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Array.equals doesn't work  RSS feed

 
Jim Venolia
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I'm working through the cryptopal challenges and am having a problem with comparing 2 arrays. 


I'm not seeing how result is different from expected.  So, show me why I'm stupid

 
Liutauras Vilda
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Look for the class Arrays in Java API, there you'll find a method which could be useful for you.
Try always to use Java API site in order to see what language creators have to offer for you.
 
Liutauras Vilda
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What do you think happened in your initial case?
 
Jim Venolia
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Already fixed the "byte index = 0" to make it an int.  dang.

One of the things I tried was Array.equals(result, expected), but got compile errors along the lines of "got byte[], expected Object".  Even though this says it's legal.
 
Liutauras Vilda
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Jim Venolia wrote:
One of the things I tried was Array.equals(result, expected), but got compile errors along the lines of "got byte[], expected Object".  Even though this says it's legal.

Look for Arrays.equals(..., ...)

I'm getting output:
SUCCESS!
 
Jim Venolia
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Jeez, I can't believe I burned 2 hours not noticing that little 's'.

Thanks!
 
Liutauras Vilda
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Jim Venolia wrote:Jeez, I can't believe I burned 2 hours not noticing that little 's'.

To be honest I don't know how you were able to call static method equal on Array class, as there isn't such.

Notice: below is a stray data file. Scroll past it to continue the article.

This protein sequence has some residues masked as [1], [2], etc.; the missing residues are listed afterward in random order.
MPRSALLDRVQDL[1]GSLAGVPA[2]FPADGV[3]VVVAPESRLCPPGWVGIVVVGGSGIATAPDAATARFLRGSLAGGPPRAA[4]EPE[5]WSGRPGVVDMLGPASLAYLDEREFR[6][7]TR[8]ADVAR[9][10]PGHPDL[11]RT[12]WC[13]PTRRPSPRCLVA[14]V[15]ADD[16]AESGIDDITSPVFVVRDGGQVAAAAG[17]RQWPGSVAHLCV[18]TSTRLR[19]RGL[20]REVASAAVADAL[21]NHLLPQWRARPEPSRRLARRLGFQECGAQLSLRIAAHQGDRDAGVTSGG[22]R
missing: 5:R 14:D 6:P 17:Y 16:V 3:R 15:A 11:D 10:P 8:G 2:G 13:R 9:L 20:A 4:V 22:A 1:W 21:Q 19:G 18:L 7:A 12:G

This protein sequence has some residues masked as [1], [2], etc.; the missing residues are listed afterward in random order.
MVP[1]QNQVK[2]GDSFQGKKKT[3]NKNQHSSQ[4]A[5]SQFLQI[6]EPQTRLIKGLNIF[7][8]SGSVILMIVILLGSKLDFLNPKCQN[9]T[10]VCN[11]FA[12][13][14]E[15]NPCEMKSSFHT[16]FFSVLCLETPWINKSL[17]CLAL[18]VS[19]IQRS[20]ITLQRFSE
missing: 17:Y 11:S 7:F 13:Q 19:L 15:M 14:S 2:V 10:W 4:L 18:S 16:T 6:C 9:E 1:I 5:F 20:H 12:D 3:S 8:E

Anyway, problem had to go away as I have tried on my machine.
 
Campbell Ritchie
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Jim Venolia wrote:. . . not noticing that little 's'.

Thanks!
There is a convention that utility classes, unlike ordinary classes, are plural. Not Collection but Collections. Not Array but Arrays. There are three classes and one interface in the standard API with those names.q

I know the book is old, but in Object-Oriented Software Construction, Bertrand Meyer fulminates against case‑sensitive coding, saying it is not right that there shou‍ld be a semantic difference between two names in programming because they have a different case of their first letter. (Float vs. float or Double vs. double.) Maybe he shou‍ld have complained about the difference between Array and Arrays, too.
 
Jim Venolia
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I know the book is old, but in Object-Oriented Software Construction, Bertrand Meyer fulminates against case‑sensitive coding, saying it is not right that there shou‍ld be a semantic difference between two names in programming because they have a different case of their first letter. (Float vs. float or Double vs. double.) Maybe he shou‍ld have complained about the difference between Array and Arrays, too.


I actually bought and read that book years ago.  But my career ended up mainly writing device drivers and kernel stuff (not just including Linux kernel stuff), and C++ just wasn't a good fit for those environments.  So my Object Oriented programming has been meager at best.

I remember when I read that book I thought it was wrong.   This was before Java was released, but I thought some kind of naming convention would be A Good Thing (tm).

I'm retired now, I do Java for fun.  Beats crossword puzzles.

 
Jim Venolia
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All this and nobody is wishing me well on challenge 6?  You're either a heartless bunch of folks, or you didn't follow my original link to the cryptopals challenges....

My hamming algorithm returns 0, need to either point Eclipse to it (ugh, I hate Eclipse), or use print statements (ugh, painful).

Anyone else doing the challenges?

What's sad is I have stuff that I need to do, but these challenges are sucking up all my time.  I'm actually having fun solving these things and learning Java at the same time.

<edit>  My hamming algorithm was working, my test code was borked

 
It is sorta covered in the JavaRanch Style Guide.
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